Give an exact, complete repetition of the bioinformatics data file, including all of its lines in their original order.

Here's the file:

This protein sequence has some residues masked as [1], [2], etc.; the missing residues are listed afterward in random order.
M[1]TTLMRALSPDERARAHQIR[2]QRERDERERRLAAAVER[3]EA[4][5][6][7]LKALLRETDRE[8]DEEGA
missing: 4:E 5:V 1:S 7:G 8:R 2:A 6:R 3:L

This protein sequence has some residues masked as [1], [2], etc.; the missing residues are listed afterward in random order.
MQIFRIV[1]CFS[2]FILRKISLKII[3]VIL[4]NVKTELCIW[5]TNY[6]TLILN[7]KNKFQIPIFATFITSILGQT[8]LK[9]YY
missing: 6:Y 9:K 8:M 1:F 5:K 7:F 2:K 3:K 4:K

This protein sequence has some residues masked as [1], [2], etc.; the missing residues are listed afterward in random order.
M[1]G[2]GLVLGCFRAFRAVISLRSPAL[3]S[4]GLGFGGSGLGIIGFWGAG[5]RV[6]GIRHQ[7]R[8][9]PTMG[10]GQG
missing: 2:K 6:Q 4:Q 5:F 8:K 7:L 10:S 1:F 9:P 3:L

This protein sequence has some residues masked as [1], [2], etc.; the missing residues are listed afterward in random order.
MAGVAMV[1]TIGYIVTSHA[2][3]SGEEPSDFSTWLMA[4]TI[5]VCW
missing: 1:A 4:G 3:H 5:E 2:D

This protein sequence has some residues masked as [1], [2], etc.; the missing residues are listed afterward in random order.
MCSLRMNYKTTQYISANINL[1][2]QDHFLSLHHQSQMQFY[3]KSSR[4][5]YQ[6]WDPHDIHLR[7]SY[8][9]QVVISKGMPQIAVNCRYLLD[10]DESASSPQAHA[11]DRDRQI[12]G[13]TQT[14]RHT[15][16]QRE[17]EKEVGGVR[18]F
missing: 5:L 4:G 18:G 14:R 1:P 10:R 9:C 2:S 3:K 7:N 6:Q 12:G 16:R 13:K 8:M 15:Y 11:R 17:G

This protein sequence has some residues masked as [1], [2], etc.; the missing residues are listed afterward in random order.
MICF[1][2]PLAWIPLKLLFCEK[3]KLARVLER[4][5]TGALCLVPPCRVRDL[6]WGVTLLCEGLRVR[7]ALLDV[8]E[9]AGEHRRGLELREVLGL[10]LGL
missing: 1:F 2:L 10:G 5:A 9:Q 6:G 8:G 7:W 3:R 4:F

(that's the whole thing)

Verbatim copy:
This protein sequence has some residues masked as [1], [2], etc.; the missing residues are listed afterward in random order.
M[1]TTLMRALSPDERARAHQIR[2]QRERDERERRLAAAVER[3]EA[4][5][6][7]LKALLRETDRE[8]DEEGA
missing: 4:E 5:V 1:S 7:G 8:R 2:A 6:R 3:L

This protein sequence has some residues masked as [1], [2], etc.; the missing residues are listed afterward in random order.
MQIFRIV[1]CFS[2]FILRKISLKII[3]VIL[4]NVKTELCIW[5]TNY[6]TLILN[7]KNKFQIPIFATFITSILGQT[8]LK[9]YY
missing: 6:Y 9:K 8:M 1:F 5:K 7:F 2:K 3:K 4:K

This protein sequence has some residues masked as [1], [2], etc.; the missing residues are listed afterward in random order.
M[1]G[2]GLVLGCFRAFRAVISLRSPAL[3]S[4]GLGFGGSGLGIIGFWGAG[5]RV[6]GIRHQ[7]R[8][9]PTMG[10]GQG
missing: 2:K 6:Q 4:Q 5:F 8:K 7:L 10:S 1:F 9:P 3:L

This protein sequence has some residues masked as [1], [2], etc.; the missing residues are listed afterward in random order.
MAGVAMV[1]TIGYIVTSHA[2][3]SGEEPSDFSTWLMA[4]TI[5]VCW
missing: 1:A 4:G 3:H 5:E 2:D

This protein sequence has some residues masked as [1], [2], etc.; the missing residues are listed afterward in random order.
MCSLRMNYKTTQYISANINL[1][2]QDHFLSLHHQSQMQFY[3]KSSR[4][5]YQ[6]WDPHDIHLR[7]SY[8][9]QVVISKGMPQIAVNCRYLLD[10]DESASSPQAHA[11]DRDRQI[12]G[13]TQT[14]RHT[15][16]QRE[17]EKEVGGVR[18]F
missing: 5:L 4:G 18:G 14:R 1:P 10:R 9:C 2:S 3:K 7:N 6:Q 12:G 16:R 13:K 8:M 15:Y 11:R 17:G

This protein sequence has some residues masked as [1], [2], etc.; the missing residues are listed afterward in random order.
MICF[1][2]PLAWIPLKLLFCEK[3]KLARVLER[4][5]TGALCLVPPCRVRDL[6]WGVTLLCEGLRVR[7]ALLDV[8]E[9]AGEHRRGLELREVLGL[10]LGL
missing: 1:F 2:L 10:G 5:A 9:Q 6:G 8:G 7:W 3:R 4:F